Movies try to capture sex onscreen, but it ain't easy. We usually get five, maybe 10, minutes of lovin', and mostly from male directors who bring their men-centric vision of the act into the picture. That said, here are four films that get it right.
PERSONA (Ingmar Bergman, 1965). In on the action: Bibi Andersson and Liv Ullmann.
Andersson's gregarious nurse tells Ullmann's silent patient about a summer sex encounter that turned into a beach orgy. It's all talk but very hot, largely because of the contrast between Andersson's wistful memory of the event and the avidity with which Ullmann's character, an actor, consumes the details for later use.
DON'T LOOK NOW (Nicolas Roeg, 1972). In on the action: Donald Sutherland and Julie Christie.
Roeg's adaptation of Daphne DuMaurier's thriller about two parents who've lost a child contains a bedroom scene that, in Roeg's splintered-mirror, cubist cutting style, evokes both sex and post-coital depression, simply by scrambling the time scheme. Simultaneously hot and sad.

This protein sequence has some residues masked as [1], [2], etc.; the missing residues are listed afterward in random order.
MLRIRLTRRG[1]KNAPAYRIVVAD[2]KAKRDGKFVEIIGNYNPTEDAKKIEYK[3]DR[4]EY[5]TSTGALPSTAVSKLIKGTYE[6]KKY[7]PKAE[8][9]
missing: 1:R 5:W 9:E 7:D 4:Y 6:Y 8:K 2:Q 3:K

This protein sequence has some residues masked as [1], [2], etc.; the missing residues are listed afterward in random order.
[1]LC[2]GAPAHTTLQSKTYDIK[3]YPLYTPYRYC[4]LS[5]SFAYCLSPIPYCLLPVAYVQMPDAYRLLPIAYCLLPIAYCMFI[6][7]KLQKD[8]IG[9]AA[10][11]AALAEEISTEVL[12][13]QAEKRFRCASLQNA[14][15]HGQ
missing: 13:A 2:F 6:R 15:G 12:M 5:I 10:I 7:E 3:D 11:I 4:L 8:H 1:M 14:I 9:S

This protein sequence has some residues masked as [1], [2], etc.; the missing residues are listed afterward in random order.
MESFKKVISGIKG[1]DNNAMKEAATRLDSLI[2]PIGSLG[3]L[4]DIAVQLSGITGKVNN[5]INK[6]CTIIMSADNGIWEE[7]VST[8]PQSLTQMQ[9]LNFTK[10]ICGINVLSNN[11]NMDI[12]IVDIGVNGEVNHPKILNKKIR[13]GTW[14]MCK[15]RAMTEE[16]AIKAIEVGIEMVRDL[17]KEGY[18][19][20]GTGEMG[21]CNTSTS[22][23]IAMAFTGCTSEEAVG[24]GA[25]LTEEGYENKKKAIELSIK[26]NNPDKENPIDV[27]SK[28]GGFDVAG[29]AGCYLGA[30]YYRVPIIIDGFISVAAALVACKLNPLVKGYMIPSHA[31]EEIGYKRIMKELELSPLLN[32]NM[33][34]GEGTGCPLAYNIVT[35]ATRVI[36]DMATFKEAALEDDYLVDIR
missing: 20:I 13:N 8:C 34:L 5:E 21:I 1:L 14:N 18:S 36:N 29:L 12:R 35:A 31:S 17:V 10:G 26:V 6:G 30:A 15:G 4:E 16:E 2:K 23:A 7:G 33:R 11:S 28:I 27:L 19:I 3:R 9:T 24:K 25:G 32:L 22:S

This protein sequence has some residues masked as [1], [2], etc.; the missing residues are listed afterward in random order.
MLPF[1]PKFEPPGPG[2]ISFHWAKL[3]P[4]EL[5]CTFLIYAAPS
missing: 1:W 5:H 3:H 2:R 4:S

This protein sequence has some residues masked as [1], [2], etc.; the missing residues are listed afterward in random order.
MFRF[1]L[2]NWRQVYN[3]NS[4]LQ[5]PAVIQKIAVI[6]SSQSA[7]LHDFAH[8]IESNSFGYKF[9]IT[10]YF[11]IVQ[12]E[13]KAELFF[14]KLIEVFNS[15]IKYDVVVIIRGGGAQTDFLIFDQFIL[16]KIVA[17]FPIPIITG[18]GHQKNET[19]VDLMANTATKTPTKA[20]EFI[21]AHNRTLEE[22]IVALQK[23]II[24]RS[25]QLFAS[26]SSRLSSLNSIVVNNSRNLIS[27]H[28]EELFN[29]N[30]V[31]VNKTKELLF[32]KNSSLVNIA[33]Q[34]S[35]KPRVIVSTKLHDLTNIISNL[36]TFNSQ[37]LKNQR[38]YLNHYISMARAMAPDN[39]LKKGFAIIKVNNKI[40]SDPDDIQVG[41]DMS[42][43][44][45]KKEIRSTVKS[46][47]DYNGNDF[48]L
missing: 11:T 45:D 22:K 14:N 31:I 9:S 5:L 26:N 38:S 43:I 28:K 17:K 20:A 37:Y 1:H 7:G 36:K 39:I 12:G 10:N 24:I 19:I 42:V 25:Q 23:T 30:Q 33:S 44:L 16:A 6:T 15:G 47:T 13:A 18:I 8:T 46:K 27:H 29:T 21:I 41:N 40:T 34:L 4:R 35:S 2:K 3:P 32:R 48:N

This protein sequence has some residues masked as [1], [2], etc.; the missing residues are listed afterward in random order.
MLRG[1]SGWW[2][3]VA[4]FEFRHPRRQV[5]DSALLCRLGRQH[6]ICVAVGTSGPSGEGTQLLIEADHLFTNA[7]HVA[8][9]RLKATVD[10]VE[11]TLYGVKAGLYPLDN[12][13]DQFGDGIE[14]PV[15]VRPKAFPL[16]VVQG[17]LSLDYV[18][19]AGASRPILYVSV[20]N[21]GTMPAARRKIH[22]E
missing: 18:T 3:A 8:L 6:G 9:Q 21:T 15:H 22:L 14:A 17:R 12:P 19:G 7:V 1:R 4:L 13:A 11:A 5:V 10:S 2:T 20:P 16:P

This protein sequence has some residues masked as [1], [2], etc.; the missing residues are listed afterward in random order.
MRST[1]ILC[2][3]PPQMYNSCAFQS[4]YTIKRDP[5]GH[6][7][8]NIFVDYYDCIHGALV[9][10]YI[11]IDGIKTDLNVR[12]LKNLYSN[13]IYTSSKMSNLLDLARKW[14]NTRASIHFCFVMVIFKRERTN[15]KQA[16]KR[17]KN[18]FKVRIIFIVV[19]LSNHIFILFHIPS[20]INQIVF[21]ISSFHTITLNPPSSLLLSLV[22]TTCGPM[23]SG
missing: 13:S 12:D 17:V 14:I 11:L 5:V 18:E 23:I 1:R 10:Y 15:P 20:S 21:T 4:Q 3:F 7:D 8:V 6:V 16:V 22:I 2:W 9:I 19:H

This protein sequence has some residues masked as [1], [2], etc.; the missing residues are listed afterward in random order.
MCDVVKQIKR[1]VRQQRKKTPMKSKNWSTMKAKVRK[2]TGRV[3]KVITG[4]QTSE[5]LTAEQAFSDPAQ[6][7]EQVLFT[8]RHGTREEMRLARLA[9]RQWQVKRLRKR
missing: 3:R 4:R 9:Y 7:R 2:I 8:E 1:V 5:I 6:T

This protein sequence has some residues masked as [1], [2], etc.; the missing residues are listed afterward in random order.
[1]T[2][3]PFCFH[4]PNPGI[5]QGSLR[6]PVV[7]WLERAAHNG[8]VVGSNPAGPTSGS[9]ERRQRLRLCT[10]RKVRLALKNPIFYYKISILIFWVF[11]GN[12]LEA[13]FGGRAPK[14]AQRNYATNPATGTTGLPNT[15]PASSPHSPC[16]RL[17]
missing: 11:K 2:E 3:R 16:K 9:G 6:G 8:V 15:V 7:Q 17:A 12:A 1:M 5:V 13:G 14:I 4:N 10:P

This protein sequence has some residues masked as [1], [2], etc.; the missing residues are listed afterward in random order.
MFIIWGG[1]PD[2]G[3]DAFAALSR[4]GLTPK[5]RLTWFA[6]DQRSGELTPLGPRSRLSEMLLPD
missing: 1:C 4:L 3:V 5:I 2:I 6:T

LOULOU (Maurice Pialat, 1980). In on the action: Isabelle Huppert and Gérard Depardieu.
Huppert's bourgeois wife takes up with Depardieu's working-class layabout in a film that is a series of sex scenes in empty apartments -- Last Tango without the midlife crisis. Huppert's character is someone who knows what she's risking but doesn't care. It's an early draft of her great performance almost two decades later in School Of The Flesh.
BOUND (Andy and Larry Wachowski, 1996). In on the action: Jennifer Tilly and Gina Gershon.
Not the later bedroom scene, but the initial living-room seduction, which teeters on a razor's edge without toppling into lesbian camp. Tilly's breathy performance as Violet, mistress to the Mob, is astonishing, and the cinematography shows a great appreciation for the contrast between skin tones and black lingerie. And as Susie Bright notes on the commentary track, this is the first fisting scene in a mainstream film.